And in a written response to questions posed by the Missoulian, BNSF spokesman Gus Melonas said only that "there is nothing that has materially changed at the site that has lead to these (property sale) discussions." He added that BNSF "has merely determined that it may be constructive and helpful for everyone to discuss various economic options related to property in the area."

"So then why raise the issue of contamination?" asked Craig Prather, who owns a bicycle business on the edge of Whitefish's railroad district neighborhood. "Why start buying properties?"

"People are scared," Prather added. "They're jumping ship and selling out before we even know what's going on. This is ridiculous. This isn't the 1800s. Is it dirty or not? I want the answer to that question. If BNSF won't answer it, then the state or the city should. If there's bad dirt, fine, it needs to be cleaned up. If there's not, then get out of our neighborhood."

The railroad district neighborhood is a key to Whitefish's economic future, according to City Councilman John Muhlfeld, and has been identified as the place for future downtown growth. In fact, it was at the same City Council meeting where residents first complained of BNSF's inquiries that the council approved its long-awaited growth plan, naming the railroad district as the spot for commercial and residential investment.

"BNSF was silent through that process," said local lawyer and Councilman Frank Sweeney. "Why didn't they step up then? What's changed now? The railroad has not been very forthcoming on these points."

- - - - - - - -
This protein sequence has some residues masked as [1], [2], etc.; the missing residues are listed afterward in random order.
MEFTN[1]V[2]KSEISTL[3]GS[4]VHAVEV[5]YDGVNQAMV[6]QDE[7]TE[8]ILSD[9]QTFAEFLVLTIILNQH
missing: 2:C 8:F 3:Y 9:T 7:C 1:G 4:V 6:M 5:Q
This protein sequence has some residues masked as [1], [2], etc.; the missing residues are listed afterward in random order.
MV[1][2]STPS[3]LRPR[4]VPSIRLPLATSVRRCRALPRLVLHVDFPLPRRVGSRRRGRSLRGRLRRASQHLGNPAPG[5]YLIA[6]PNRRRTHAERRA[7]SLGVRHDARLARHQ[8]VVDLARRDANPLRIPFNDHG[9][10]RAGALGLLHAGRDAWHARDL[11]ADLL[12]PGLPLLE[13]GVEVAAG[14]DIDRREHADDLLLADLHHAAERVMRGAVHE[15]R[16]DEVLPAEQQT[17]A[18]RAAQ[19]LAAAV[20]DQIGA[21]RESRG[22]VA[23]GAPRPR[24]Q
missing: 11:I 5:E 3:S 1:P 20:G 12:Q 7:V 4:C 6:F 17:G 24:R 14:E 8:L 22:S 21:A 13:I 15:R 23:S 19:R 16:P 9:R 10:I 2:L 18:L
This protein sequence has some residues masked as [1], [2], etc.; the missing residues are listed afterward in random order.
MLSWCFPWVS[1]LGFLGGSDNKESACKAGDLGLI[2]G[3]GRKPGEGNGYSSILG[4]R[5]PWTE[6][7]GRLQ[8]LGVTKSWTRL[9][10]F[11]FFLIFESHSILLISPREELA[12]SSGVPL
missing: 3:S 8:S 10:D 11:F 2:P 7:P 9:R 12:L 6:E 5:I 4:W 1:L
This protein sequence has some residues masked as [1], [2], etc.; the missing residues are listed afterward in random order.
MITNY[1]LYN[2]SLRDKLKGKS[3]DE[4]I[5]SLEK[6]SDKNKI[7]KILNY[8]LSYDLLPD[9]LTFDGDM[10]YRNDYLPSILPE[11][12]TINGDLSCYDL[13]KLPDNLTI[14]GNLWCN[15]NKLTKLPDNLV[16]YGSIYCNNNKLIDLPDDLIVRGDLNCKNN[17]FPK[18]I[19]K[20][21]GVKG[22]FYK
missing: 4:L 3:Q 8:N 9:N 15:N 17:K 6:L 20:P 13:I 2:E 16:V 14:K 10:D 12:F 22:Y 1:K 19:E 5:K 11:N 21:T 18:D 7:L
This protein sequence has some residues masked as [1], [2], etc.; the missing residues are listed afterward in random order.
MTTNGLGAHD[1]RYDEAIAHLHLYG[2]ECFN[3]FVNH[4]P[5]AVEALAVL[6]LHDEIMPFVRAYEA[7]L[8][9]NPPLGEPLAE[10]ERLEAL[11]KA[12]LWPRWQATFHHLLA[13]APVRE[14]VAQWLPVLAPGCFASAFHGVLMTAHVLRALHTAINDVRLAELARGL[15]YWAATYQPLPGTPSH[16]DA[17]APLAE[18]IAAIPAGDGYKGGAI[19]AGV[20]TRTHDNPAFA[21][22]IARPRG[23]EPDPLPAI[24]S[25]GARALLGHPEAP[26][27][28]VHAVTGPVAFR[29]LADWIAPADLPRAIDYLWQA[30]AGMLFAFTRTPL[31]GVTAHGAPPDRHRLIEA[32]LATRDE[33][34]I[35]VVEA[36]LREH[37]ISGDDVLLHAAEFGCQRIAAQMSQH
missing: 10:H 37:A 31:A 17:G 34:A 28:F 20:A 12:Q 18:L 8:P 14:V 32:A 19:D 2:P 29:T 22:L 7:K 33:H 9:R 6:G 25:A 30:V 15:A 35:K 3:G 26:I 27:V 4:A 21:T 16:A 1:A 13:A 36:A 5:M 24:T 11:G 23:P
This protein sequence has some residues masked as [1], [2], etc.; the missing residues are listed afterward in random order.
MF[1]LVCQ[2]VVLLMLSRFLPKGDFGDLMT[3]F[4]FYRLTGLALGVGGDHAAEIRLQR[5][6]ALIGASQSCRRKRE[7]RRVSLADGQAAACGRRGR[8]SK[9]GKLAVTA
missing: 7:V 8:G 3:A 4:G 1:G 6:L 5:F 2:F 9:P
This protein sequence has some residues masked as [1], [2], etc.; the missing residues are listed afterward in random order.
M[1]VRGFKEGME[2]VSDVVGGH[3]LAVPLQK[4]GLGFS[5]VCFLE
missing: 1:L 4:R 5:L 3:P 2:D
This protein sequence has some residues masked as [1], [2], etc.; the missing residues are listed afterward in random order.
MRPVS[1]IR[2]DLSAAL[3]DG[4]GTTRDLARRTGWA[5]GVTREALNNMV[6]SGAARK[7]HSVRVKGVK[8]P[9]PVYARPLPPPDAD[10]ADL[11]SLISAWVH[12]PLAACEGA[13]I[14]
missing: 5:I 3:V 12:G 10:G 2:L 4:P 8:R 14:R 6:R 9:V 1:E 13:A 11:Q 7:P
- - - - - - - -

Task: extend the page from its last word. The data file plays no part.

As far as City Attorney Phelps is concerned, "they wouldn't be buying properties unless they knew, or at least suspected, there was contamination."

The railroad district was intended to be "our finest up-and-coming neighborhood," said Jan Metzmaker, whose regional tourism offices are housed in a brand-new building there. She doesn't know for sure if her landlord has accepted the BNSF offer, "but he did tell us we needed to start looking for a new office."

If the newly gentrified neighborhood starts to sell, she said, and buildings are razed, "it'll be just like a domino effect, right down the line."

No one, Metzmaker said, wants to be last in line to sell, because by then property values will be shot. "It's all about scare tactics so far," she said. "It's all hints, and no facts, but it's enough to divide and conquer. We're going to be looking at a dead zone in the middle of downtown, and we don't even know if it's actually polluted."

The city, Muhlfeld said, likely "will not wait to be invited to the table on this," but rather will invite itself as an intermediary. Beyond that, however, no one knows how state or local government might help. Like DEQ, the city has few resources for water and soil testing, and no real leverage to compel the railroaders.

"Bottom line," Muhlfeld said, "is people want answers, and I don't think that's too much to ask. But right now, we don't know how to get those answers from BNSF."

In Havre, it was the collective neighborhood, finally, that got together to do the testing and file the lawsuit; but so far that kind of cooperation hasn't emerged in Whitefish. Perhaps that's because some believe it's better not to know, better to take the deal while it's on the table, before you have a known plume beneath you.

Prather, however, is not one of those people. He's staying put, looking for a second opinion.

"I'm not a lawyer," he said. "I'm a bike mechanic who happens to own a little piece of property that was supposed to be my nest egg."

"There is one thing I do know, though: This is our town. It's not Burlington Northern's."